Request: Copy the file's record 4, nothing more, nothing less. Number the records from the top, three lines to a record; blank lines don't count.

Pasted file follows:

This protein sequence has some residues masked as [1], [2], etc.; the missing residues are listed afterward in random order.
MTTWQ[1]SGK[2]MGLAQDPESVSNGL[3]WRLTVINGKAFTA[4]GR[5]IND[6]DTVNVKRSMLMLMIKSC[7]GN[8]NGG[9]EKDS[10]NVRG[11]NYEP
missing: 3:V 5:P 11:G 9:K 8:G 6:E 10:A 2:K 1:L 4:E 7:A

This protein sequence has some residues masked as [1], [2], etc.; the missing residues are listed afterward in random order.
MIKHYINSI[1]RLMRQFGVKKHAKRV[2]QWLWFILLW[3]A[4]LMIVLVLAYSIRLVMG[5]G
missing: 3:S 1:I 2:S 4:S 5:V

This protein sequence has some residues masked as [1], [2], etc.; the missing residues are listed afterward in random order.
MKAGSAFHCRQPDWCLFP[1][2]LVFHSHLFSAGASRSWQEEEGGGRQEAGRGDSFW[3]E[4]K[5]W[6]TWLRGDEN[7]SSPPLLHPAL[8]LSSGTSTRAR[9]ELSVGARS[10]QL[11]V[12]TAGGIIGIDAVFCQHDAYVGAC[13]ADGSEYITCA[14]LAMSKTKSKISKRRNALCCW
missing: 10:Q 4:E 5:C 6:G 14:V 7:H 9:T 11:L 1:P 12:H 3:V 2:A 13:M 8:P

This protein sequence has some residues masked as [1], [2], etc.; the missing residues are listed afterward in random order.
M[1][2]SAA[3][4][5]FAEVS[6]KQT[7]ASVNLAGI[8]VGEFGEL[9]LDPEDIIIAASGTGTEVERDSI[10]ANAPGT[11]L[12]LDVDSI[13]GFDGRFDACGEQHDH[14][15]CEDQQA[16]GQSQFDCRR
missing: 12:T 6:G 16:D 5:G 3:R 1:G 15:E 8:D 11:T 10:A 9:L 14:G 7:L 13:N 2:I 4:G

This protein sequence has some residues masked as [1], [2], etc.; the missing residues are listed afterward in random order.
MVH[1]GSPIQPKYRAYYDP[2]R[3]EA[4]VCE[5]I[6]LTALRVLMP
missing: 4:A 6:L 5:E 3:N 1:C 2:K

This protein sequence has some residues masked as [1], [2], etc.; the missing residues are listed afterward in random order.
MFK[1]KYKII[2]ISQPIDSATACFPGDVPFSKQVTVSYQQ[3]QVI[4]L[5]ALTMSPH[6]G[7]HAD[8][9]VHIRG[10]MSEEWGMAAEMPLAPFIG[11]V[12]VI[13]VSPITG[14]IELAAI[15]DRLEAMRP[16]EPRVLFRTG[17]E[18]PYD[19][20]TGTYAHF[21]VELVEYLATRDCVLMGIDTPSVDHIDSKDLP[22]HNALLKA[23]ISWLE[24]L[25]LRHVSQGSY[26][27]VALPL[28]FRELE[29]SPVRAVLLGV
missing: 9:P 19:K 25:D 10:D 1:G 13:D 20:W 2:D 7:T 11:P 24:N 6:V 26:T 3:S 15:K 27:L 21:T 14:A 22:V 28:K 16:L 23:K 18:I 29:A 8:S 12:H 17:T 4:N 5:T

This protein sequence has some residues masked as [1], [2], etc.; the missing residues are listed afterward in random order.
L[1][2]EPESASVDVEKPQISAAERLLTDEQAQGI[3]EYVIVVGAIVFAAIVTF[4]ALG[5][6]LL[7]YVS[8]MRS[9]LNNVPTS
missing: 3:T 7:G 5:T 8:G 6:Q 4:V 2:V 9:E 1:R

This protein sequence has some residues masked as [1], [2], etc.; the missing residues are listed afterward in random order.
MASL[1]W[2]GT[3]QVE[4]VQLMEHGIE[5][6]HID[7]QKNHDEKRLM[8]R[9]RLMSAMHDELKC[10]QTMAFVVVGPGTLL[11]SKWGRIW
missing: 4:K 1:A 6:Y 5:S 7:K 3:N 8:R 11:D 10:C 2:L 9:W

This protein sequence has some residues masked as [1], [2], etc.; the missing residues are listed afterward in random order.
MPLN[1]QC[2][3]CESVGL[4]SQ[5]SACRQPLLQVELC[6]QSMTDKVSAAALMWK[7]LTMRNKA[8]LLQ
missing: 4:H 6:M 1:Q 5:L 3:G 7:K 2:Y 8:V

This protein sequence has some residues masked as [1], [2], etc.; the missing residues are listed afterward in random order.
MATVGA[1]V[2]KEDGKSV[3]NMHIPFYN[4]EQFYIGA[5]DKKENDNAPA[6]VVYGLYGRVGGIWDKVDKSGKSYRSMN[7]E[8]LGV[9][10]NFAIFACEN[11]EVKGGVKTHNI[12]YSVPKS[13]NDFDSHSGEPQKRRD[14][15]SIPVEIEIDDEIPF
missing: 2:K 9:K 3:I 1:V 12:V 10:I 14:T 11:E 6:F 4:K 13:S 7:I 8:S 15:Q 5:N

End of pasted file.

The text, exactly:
This protein sequence has some residues masked as [1], [2], etc.; the missing residues are listed afterward in random order.
M[1][2]SAA[3][4][5]FAEVS[6]KQT[7]ASVNLAGI[8]VGEFGEL[9]LDPEDIIIAASGTGTEVERDSI[10]ANAPGT[11]L[12]LDVDSI[13]GFDGRFDACGEQHDH[14][15]CEDQQA[16]GQSQFDCRR
missing: 12:T 6:G 16:D 5:G 3:R 1:G 15:E 8:D 11:T 10:A 9:L 14:G 7:L 13:N 2:I 4:G